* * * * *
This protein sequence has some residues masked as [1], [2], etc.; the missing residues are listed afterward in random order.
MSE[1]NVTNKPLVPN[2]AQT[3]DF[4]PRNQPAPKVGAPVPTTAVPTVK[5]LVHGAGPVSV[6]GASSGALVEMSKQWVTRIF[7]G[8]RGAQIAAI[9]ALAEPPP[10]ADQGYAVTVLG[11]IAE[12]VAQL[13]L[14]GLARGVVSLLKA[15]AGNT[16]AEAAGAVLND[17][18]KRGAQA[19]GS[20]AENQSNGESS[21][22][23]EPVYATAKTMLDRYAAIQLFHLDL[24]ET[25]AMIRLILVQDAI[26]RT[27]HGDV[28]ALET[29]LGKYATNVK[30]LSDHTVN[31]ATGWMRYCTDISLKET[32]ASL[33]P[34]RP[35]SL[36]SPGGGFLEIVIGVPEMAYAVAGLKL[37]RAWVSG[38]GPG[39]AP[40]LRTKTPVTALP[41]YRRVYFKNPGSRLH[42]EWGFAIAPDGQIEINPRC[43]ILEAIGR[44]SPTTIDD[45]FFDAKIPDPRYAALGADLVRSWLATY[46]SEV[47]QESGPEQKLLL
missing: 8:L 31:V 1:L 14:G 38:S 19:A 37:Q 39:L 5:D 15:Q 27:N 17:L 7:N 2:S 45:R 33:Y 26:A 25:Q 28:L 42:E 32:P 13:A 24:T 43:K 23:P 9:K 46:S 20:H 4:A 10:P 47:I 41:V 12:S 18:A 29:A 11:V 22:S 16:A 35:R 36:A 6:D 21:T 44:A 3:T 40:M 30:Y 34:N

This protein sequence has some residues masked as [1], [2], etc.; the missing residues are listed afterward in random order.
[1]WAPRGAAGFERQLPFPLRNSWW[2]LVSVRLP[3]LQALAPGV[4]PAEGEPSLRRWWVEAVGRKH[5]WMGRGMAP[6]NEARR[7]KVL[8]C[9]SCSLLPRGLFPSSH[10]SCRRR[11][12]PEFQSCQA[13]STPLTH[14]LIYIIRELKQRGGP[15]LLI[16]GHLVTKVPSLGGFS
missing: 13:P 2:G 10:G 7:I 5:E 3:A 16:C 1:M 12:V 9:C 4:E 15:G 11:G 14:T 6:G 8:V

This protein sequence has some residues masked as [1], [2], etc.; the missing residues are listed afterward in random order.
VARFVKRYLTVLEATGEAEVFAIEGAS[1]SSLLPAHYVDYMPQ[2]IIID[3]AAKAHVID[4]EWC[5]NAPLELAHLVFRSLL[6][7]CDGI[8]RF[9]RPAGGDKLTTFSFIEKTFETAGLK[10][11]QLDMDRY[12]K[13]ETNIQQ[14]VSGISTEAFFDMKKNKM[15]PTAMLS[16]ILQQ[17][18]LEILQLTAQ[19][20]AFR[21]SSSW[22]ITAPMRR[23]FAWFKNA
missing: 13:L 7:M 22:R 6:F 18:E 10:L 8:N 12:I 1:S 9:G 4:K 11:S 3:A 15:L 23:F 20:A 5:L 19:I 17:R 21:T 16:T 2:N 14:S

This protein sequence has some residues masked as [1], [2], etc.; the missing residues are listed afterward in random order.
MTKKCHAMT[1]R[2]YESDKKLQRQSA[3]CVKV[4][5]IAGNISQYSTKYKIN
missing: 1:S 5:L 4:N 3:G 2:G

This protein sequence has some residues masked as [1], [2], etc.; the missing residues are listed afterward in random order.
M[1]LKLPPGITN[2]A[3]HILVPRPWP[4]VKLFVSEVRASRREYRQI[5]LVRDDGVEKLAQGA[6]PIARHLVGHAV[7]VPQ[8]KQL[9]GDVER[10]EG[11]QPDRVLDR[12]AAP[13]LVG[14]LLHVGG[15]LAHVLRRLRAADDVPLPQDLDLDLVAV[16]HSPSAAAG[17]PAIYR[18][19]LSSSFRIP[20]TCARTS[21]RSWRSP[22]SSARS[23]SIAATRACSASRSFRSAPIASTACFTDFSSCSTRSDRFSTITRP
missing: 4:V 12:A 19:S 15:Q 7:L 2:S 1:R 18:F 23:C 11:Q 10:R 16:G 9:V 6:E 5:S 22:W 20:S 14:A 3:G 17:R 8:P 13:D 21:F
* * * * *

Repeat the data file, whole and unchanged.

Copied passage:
This protein sequence has some residues masked as [1], [2], etc.; the missing residues are listed afterward in random order.
MSE[1]NVTNKPLVPN[2]AQT[3]DF[4]PRNQPAPKVGAPVPTTAVPTVK[5]LVHGAGPVSV[6]GASSGALVEMSKQWVTRIF[7]G[8]RGAQIAAI[9]ALAEPPP[10]ADQGYAVTVLG[11]IAE[12]VAQL[13]L[14]GLARGVVSLLKA[15]AGNT[16]AEAAGAVLND[17][18]KRGAQA[19]GS[20]AENQSNGESS[21][22][23]EPVYATAKTMLDRYAAIQLFHLDL[24]ET[25]AMIRLILVQDAI[26]RT[27]HGDV[28]ALET[29]LGKYATNVK[30]LSDHTVN[31]ATGWMRYCTDISLKET[32]ASL[33]P[34]RP[35]SL[36]SPGGGFLEIVIGVPEMAYAVAGLKL[37]RAWVSG[38]GPG[39]AP[40]LRTKTPVTALP[41]YRRVYFKNPGSRLH[42]EWGFAIAPDGQIEINPRC[43]ILEAIGR[44]SPTTIDD[45]FFDAKIPDPRYAALGADLVRSWLATY[46]SEV[47]QESGPEQKLLL
missing: 8:L 31:V 1:L 14:G 38:S 19:A 37:Q 39:L 5:D 15:Q 27:N 17:L 7:N 2:S 45:R 33:Y 26:A 25:Q 28:L 42:E 32:P 13:A 24:T 43:K 23:P 9:K 46:S 20:H 4:A 10:P 47:I 41:V 12:S 18:A 29:A 11:V 22:S 16:A 35:R 36:A 6:D 21:T 44:A 3:T 40:M 30:Y 34:N

This protein sequence has some residues masked as [1], [2], etc.; the missing residues are listed afterward in random order.
[1]WAPRGAAGFERQLPFPLRNSWW[2]LVSVRLP[3]LQALAPGV[4]PAEGEPSLRRWWVEAVGRKH[5]WMGRGMAP[6]NEARR[7]KVL[8]C[9]SCSLLPRGLFPSSH[10]SCRRR[11][12]PEFQSCQA[13]STPLTH[14]LIYIIRELKQRGGP[15]LLI[16]GHLVTKVPSLGGFS
missing: 13:P 2:G 10:G 7:I 5:E 3:A 16:C 1:M 12:V 9:C 4:E 15:G 11:G 14:T 6:G 8:V

This protein sequence has some residues masked as [1], [2], etc.; the missing residues are listed afterward in random order.
VARFVKRYLTVLEATGEAEVFAIEGAS[1]SSLLPAHYVDYMPQ[2]IIID[3]AAKAHVID[4]EWC[5]NAPLELAHLVFRSLL[6][7]CDGI[8]RF[9]RPAGGDKLTTFSFIEKTFETAGLK[10][11]QLDMDRY[12]K[13]ETNIQQ[14]VSGISTEAFFDMKKNKM[15]PTAMLS[16]ILQQ[17][18]LEILQLTAQ[19][20]AFR[21]SSSW[22]ITAPMRR[23]FAWFKNA
missing: 13:L 7:M 22:R 6:F 18:E 10:L 8:N 12:I 1:S 9:G 4:K 11:S 3:A 15:L 23:F 20:A 5:L 19:I 17:R 21:T 16:T 2:N 14:S

This protein sequence has some residues masked as [1], [2], etc.; the missing residues are listed afterward in random order.
MTKKCHAMT[1]R[2]YESDKKLQRQSA[3]CVKV[4][5]IAGNISQYSTKYKIN
missing: 1:S 5:L 4:N 3:G 2:G

This protein sequence has some residues masked as [1], [2], etc.; the missing residues are listed afterward in random order.
M[1]LKLPPGITN[2]A[3]HILVPRPWP[4]VKLFVSEVRASRREYRQI[5]LVRDDGVEKLAQGA[6]PIARHLVGHAV[7]VPQ[8]KQL[9]GDVER[10]EG[11]QPDRVLDR[12]AAP[13]LVG[14]LLHVGG[15]LAHVLRRLRAADDVPLPQDLDLDLVAV[16]HSPSAAAG[17]PAIYR[18][19]LSSSFRIP[20]TCARTS[21]RSWRSP[22]SSARS[23]SIAATRACSASRSFRSAPIASTACFTDFSSCSTRSDRFSTITRP
missing: 4:V 12:A 19:S 15:Q 7:L 2:S 1:R 18:F 23:C 11:Q 10:R 16:G 9:V 6:E 5:S 22:W 20:S 14:A 3:G 17:R 8:P 13:D 21:F